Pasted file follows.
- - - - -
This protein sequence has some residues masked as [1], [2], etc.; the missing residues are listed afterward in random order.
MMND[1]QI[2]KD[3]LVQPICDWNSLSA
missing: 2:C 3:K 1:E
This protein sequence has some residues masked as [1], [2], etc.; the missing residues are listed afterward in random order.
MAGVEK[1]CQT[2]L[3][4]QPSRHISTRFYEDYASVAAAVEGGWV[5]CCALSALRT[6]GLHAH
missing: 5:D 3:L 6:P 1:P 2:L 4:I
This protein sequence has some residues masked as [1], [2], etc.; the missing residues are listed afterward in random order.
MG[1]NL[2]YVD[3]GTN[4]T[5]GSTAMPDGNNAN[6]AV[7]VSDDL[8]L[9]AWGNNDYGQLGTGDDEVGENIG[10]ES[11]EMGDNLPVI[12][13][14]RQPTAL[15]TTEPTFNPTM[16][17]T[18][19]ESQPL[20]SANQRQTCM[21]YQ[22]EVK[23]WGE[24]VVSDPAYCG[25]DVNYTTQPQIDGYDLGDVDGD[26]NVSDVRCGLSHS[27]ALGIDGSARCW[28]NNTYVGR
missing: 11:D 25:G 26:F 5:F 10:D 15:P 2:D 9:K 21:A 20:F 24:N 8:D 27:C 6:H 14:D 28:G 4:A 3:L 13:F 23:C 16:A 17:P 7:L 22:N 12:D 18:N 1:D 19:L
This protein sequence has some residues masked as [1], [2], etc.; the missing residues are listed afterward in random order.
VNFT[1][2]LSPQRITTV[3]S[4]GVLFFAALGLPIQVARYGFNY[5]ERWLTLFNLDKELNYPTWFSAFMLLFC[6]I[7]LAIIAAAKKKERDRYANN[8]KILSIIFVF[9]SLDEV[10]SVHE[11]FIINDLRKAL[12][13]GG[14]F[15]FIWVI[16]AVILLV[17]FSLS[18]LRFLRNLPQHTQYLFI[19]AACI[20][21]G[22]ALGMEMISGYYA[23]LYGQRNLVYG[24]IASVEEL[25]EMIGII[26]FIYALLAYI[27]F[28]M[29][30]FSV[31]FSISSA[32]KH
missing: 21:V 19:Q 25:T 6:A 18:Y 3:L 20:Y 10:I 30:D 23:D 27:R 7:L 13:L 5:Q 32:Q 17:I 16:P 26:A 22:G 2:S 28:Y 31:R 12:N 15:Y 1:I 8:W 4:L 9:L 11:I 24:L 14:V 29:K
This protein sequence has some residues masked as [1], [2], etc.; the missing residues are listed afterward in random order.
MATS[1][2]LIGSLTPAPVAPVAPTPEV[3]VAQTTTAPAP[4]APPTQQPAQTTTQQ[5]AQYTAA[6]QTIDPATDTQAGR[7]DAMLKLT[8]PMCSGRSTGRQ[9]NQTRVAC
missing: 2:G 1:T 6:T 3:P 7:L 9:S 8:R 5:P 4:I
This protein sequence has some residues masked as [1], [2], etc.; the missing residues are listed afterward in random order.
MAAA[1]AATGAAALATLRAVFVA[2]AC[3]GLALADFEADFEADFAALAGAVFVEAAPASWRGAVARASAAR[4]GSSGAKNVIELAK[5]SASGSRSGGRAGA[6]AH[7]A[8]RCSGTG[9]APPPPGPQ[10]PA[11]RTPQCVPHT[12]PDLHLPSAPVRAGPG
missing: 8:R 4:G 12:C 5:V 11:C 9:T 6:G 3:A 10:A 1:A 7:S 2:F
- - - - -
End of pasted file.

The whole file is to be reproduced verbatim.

This protein sequence has some residues masked as [1], [2], etc.; the missing residues are listed afterward in random order.
MMND[1]QI[2]KD[3]LVQPICDWNSLSA
missing: 2:C 3:K 1:E
This protein sequence has some residues masked as [1], [2], etc.; the missing residues are listed afterward in random order.
MAGVEK[1]CQT[2]L[3][4]QPSRHISTRFYEDYASVAAAVEGGWV[5]CCALSALRT[6]GLHAH
missing: 5:D 3:L 6:P 1:P 2:L 4:I
This protein sequence has some residues masked as [1], [2], etc.; the missing residues are listed afterward in random order.
MG[1]NL[2]YVD[3]GTN[4]T[5]GSTAMPDGNNAN[6]AV[7]VSDDL[8]L[9]AWGNNDYGQLGTGDDEVGENIG[10]ES[11]EMGDNLPVI[12][13][14]RQPTAL[15]TTEPTFNPTM[16][17]T[18][19]ESQPL[20]SANQRQTCM[21]YQ[22]EVK[23]WGE[24]VVSDPAYCG[25]DVNYTTQPQIDGYDLGDVDGD[26]NVSDVRCGLSHS[27]ALGIDGSARCW[28]NNTYVGR
missing: 11:D 25:G 26:F 5:F 10:D 15:P 2:D 9:K 21:A 20:F 24:N 8:D 27:C 6:H 14:D 28:G 4:A 3:L 13:F 23:C 16:A 17:P 7:L 22:N 12:D 18:N 1:D 19:L
This protein sequence has some residues masked as [1], [2], etc.; the missing residues are listed afterward in random order.
VNFT[1][2]LSPQRITTV[3]S[4]GVLFFAALGLPIQVARYGFNY[5]ERWLTLFNLDKELNYPTWFSAFMLLFC[6]I[7]LAIIAAAKKKERDRYANN[8]KILSIIFVF[9]SLDEV[10]SVHE[11]FIINDLRKAL[12][13]GG[14]F[15]FIWVI[16]AVILLV[17]FSLS[18]LRFLRNLPQHTQYLFI[19]AACI[20][21]G[22]ALGMEMISGYYA[23]LYGQRNLVYG[24]IASVEEL[25]EMIGII[26]FIYALLAYI[27]F[28]M[29][30]FSV[31]FSISSA[32]KH
missing: 21:V 19:Q 25:T 6:A 18:Y 3:L 20:Y 10:I 30:D 23:D 27:R 7:L 13:L 5:Q 32:Q 17:I 16:P 26:A 22:G 2:S 28:Y 31:R 12:N 15:Y 1:I 8:W 4:L 9:L 11:I 24:L 14:V 29:K
This protein sequence has some residues masked as [1], [2], etc.; the missing residues are listed afterward in random order.
MATS[1][2]LIGSLTPAPVAPVAPTPEV[3]VAQTTTAPAP[4]APPTQQPAQTTTQQ[5]AQYTAA[6]QTIDPATDTQAGR[7]DAMLKLT[8]PMCSGRSTGRQ[9]NQTRVAC
missing: 2:G 1:T 6:T 3:P 7:L 9:S 8:R 5:P 4:I
This protein sequence has some residues masked as [1], [2], etc.; the missing residues are listed afterward in random order.
MAAA[1]AATGAAALATLRAVFVA[2]AC[3]GLALADFEADFEADFAALAGAVFVEAAPASWRGAVARASAAR[4]GSSGAKNVIELAK[5]SASGSRSGGRAGA[6]AH[7]A[8]RCSGTG[9]APPPPGPQ[10]PA[11]RTPQCVPHT[12]PDLHLPSAPVRAGPG
missing: 8:R 4:G 12:C 5:V 11:C 9:T 6:G 3:A 10:A 1:A 7:S 2:F